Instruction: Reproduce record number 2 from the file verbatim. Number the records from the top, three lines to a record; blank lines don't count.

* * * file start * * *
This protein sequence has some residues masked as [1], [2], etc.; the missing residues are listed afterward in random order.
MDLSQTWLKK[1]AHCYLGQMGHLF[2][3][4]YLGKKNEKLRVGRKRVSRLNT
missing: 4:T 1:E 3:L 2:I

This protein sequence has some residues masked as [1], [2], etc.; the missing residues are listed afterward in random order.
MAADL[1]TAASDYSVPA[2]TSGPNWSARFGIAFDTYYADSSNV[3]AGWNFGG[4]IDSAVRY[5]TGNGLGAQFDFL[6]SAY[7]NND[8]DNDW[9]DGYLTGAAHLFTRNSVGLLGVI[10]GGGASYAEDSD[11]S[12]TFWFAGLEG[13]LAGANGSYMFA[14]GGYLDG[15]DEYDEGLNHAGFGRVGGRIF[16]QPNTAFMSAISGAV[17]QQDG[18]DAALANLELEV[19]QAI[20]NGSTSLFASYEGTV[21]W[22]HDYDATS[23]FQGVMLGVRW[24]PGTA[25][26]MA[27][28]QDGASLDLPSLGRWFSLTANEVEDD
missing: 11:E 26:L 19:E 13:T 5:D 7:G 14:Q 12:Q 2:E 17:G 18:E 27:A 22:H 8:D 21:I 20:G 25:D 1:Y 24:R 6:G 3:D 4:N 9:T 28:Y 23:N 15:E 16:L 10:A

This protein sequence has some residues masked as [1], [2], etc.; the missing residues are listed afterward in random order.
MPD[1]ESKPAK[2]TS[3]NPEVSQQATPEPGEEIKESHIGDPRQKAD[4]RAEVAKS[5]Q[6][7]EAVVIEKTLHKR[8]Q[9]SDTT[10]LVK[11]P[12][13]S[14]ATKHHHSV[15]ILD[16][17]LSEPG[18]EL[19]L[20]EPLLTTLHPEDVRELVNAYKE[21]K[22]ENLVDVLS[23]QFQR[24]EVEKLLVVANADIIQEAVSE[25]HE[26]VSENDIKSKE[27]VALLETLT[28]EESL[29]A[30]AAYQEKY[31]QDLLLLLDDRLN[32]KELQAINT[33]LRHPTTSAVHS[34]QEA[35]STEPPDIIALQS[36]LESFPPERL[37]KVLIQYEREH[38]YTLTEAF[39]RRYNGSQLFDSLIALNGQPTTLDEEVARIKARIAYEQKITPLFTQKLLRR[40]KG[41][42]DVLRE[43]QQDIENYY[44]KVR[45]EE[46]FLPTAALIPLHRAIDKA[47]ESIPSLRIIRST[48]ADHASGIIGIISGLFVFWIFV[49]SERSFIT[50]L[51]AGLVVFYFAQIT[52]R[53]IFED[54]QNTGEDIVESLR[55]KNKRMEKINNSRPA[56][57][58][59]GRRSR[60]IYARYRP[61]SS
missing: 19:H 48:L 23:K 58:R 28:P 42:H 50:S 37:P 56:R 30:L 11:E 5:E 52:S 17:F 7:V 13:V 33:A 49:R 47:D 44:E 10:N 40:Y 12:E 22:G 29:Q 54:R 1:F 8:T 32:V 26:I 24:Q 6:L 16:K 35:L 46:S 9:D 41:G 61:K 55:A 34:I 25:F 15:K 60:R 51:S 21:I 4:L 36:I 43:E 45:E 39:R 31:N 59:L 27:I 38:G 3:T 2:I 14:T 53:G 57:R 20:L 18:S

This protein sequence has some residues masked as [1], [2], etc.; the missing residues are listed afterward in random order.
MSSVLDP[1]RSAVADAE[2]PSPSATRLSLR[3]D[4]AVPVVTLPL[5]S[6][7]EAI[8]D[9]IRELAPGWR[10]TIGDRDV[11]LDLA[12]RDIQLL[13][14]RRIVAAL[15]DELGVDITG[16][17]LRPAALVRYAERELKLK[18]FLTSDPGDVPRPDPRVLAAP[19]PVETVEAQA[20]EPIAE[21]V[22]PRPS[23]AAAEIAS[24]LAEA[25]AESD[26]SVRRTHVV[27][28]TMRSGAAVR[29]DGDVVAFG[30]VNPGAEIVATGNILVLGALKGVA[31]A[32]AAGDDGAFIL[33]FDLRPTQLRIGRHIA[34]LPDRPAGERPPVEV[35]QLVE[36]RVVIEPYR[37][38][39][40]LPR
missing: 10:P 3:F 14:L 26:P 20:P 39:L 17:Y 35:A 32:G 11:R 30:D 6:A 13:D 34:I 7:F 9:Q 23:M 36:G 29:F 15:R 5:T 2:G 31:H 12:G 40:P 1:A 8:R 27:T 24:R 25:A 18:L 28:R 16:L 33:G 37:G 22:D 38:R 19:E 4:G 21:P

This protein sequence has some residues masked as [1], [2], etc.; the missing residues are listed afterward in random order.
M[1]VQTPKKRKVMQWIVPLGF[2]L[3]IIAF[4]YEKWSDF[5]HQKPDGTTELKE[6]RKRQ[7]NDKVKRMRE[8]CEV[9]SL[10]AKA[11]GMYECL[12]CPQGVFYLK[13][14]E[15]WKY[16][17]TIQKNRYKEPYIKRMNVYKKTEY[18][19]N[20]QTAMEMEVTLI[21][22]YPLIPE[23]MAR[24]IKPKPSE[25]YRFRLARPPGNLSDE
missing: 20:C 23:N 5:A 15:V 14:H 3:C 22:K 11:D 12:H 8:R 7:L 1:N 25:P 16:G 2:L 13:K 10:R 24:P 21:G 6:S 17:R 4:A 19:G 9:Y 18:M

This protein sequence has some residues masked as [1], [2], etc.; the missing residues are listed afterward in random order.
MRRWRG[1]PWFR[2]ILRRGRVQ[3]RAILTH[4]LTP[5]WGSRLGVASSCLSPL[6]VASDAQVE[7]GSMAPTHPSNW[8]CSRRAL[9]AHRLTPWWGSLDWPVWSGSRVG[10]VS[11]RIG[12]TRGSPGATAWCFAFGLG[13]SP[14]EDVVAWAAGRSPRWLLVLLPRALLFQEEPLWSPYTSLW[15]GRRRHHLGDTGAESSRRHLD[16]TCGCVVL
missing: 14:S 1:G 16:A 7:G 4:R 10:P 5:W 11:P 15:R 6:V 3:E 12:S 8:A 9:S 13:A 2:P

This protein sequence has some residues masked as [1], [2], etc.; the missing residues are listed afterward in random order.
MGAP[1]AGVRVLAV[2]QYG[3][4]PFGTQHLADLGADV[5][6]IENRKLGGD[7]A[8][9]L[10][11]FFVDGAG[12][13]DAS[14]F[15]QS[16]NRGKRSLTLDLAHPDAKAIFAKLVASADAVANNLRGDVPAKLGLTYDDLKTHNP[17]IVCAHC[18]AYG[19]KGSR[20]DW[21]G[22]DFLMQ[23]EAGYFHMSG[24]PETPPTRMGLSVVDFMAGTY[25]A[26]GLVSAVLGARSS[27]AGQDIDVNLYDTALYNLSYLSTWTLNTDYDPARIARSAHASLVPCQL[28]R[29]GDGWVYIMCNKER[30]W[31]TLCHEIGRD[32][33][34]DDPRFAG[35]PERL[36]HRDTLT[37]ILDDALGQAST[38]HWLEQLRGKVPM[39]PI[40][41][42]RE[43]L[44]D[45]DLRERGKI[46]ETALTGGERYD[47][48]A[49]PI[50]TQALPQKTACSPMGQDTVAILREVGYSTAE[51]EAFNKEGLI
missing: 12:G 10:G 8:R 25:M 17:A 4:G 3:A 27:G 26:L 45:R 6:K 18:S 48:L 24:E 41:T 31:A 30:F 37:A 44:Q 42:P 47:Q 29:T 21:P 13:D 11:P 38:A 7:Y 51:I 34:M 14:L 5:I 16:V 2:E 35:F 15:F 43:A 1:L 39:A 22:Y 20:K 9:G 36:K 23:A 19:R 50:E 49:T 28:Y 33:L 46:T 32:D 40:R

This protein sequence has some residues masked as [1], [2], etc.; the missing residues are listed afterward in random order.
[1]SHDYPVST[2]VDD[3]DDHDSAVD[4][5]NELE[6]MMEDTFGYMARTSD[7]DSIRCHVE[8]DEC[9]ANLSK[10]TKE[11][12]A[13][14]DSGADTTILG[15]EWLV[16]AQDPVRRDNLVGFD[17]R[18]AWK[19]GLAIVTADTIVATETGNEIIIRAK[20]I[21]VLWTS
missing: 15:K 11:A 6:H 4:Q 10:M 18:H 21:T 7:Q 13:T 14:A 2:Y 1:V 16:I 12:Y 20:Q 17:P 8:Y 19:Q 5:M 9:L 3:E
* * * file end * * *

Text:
This protein sequence has some residues masked as [1], [2], etc.; the missing residues are listed afterward in random order.
MAADL[1]TAASDYSVPA[2]TSGPNWSARFGIAFDTYYADSSNV[3]AGWNFGG[4]IDSAVRY[5]TGNGLGAQFDFL[6]SAY[7]NND[8]DNDW[9]DGYLTGAAHLFTRNSVGLLGVI[10]GGGASYAEDSD[11]S[12]TFWFAGLEG[13]LAGANGSYMFA[14]GGYLDG[15]DEYDEGLNHAGFGRVGGRIF[16]QPNTAFMSAISGAV[17]QQDG[18]DAALANLELEV[19]QAI[20]NGSTSLFASYEGTV[21]W[22]HDYDATS[23]FQGVMLGVRW[24]PGTA[25][26]MA[27][28]QDGASLDLPSLGRWFSLTANEVEDD
missing: 11:E 26:L 19:E 13:T 5:D 7:G 14:Q 12:Q 2:E 17:G 18:E 27:A 22:H 8:D 21:I 20:G 25:D 1:Y 24:R 6:G 3:D 4:N 9:T 28:Y 23:N 15:E 16:L 10:A